Windows 11 dual boot: re-enable secure boot will it work?

tl;dr: Linux noob wants to dual boot Linux. Disabled secure boot and bitlocker on windows in order to boot from USB. Now wants to re-enable secure boot, while still being able to boot into Linux. Possible/impossible with any distro?

I’m a complete Linux noob, and been primarily a windows user since forever. The only Linux experience that I have is a repurposed old (2008-ish) mac mini where I put on Ubuntu to serve as a media center in my living room, and I have used WSL to run some Docker containers (without installing a specific distro).
However, as a developer and ict-teacher, I thought it was about time that I started using Linux. So I got the idea to dual boot my new laptop (asus flow-x13 / Win10), and try to use Linux as my main system for all my work-related stuff.
While reading up on different distros and DEs, I often got the suggestion to create a bootable USB drive using something like Rufus, try it out, and proceed to install if I like it. I also created a partition on my laptop drive to install Linux onto.

Here is how that went: (too detailed? can be useful for other noobs such as myself?)

The first distro I wanted to try is Manjaro/Gnome or Manjaro/KDE. So I downloaded the minimal ISO file for Manjaro/Gnome, put in a 4GB usb stick and ran Rufus. This created a bootable USB.

I then went to my laptops uefi, changed the boot order, put in the usb stick and rebooted. This gave me the following error:

Secure boot violation
Invalid signature detected. Check secure boot policy in setup

Alright, easy enough, I’ll disable secure boot. Into uefi > advanced > security > secure boot > disable.

Now I get a Bitlocker-recovery recovery screen. Looked it up, apparently I should disable bitlocker first, then disable secure boot, then I should be able to boot from usb.

So I restored my uefi settings, restarted and then

  1. disabled device encryption in Win10
  2. restarted into the uefi
  3. disabled secure boot from the uefi > advanced
  4. changed the boot order back to the usb stick
  5. saved uefi settings and restarted

And now… hooray! I booted into the Manjaro USB stick! After this I installed Manjaro to the partition, restarted, and then it got stuck on the following message:

failed to start load/save backlight brightness of backlight:acpi_video0.

After a lot of Googling around (btw, I don’t know how I would have managed without a second system at hand), I tried the following:

  1. ctrl+alt+f3 to get into terminal
  2. used command sudo nano /etc/default/grub to edit the grub file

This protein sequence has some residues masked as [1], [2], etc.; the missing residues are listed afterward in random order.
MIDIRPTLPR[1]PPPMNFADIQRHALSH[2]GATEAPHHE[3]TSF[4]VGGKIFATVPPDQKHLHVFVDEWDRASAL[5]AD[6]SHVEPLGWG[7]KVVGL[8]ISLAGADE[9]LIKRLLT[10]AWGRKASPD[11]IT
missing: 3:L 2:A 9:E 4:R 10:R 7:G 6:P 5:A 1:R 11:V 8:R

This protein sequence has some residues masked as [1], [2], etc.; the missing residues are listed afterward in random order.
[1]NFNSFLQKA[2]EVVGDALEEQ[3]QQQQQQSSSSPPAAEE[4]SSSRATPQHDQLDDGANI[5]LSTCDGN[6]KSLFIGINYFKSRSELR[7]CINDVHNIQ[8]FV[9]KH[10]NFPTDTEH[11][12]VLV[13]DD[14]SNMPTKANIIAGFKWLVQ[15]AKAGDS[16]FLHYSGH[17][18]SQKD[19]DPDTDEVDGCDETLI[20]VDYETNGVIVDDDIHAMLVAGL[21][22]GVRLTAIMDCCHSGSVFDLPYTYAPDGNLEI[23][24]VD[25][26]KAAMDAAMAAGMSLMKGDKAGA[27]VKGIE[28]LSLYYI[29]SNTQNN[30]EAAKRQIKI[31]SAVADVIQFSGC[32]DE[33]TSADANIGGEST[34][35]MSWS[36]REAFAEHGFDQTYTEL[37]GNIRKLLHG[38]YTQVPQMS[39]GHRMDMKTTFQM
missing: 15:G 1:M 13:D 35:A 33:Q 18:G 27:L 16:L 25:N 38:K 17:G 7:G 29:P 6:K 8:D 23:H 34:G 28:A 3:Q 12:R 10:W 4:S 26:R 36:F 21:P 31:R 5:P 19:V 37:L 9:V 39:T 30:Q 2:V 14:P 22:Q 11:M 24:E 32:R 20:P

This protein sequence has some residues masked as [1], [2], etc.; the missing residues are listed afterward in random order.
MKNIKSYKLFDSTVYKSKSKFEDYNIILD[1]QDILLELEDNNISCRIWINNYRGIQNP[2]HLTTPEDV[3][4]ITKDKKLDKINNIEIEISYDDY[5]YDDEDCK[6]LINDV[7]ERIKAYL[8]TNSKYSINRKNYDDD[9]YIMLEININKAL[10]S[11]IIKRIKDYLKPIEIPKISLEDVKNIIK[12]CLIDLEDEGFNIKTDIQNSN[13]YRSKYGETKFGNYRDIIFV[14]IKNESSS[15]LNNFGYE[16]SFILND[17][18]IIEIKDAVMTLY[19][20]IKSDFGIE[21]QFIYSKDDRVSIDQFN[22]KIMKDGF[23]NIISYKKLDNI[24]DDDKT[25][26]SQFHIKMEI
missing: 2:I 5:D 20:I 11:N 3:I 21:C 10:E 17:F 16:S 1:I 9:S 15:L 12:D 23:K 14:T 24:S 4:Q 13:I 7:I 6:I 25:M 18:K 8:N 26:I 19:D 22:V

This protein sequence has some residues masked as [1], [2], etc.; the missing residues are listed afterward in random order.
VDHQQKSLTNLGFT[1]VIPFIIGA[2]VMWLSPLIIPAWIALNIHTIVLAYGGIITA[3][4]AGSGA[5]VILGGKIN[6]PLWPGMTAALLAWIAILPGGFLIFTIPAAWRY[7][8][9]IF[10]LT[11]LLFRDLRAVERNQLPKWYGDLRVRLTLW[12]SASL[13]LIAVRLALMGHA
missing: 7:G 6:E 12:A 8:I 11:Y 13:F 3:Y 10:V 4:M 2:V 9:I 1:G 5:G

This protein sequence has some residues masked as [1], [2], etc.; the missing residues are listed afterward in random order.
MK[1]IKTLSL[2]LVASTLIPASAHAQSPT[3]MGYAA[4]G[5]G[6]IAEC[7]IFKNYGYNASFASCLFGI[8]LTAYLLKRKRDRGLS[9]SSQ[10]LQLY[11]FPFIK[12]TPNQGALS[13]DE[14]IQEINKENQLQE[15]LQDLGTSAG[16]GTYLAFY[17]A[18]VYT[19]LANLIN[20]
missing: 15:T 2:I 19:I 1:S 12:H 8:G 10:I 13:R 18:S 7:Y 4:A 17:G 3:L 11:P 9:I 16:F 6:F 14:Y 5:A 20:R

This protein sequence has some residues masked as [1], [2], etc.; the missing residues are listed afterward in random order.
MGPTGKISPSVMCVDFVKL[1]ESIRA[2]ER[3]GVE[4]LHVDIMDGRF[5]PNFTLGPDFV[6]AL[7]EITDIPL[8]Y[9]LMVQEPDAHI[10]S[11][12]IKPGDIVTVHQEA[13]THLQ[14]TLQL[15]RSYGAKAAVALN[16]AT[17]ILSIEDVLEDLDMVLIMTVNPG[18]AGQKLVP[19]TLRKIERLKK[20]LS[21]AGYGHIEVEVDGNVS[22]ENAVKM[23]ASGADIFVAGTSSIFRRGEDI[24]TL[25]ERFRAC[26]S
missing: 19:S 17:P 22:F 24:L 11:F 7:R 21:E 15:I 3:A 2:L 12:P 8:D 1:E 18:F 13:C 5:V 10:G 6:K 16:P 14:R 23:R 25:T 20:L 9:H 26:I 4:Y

3. added the line systemd.restore_state=0 at the end of the file
  4. reboot

Now it boots into manjaro, I get to choose between partitions on startup, everything seems to be working fine.

Not a great installation experience, but I do recognize that some of these troubles were probably a MS-created issue.

Problem is that I want to upgrade to Win11, as this is the system all my colleagues and students will be using. But that requires secure boot to be enabled.

Long story short: can I enable secure boot again? I’ve read a lot of conflicting messages that Manjaro may or may not work with secure boot enabled.
And if Manjaro doesn’t work with secure boot, are there any other distros that will work with secure boot enabled?

Assuming nothing substantial has changed with Windows 11 then this should be doable. (Note, I haven’t any first hand experience with W11)

The problem isn’t Manjaro per say, but your UEFI boot loader. Basically, UEFI stores a set of keys and will not boot a system if the EFI boot loader is not signed by one of those keys. By default they usually store MS keys only. So once you turn on secure boot the Windows 11 bootloader will work, but the system will refuse to load the Manjaro boot loader.

Getting a new set of keys and signing the Manjaro bootloader used to be a pain, but its now (relatively) easy. I actually manages to switch my Manjaro installation to a fully encrypted Secure Boot + TPM supported Full Disk Encryption setup. But I had to replace the key database with my own.

What you will need to do is find a way to sign the Manjaro boot loader without overwriting the MS key so that the both boot loaders and loaded by a valid key. I believe you will need to use something like a preloader.

I would start by checking out this wiki page: Unified Extensible Firmware Interface/Secure Boot - ArchWiki

Please use the search function.

Manjaro does not support secure boot.

The concern about Windows 11 has been discussed before and a comprehensive guide on dual-booting Manjaro and Windows can also be found.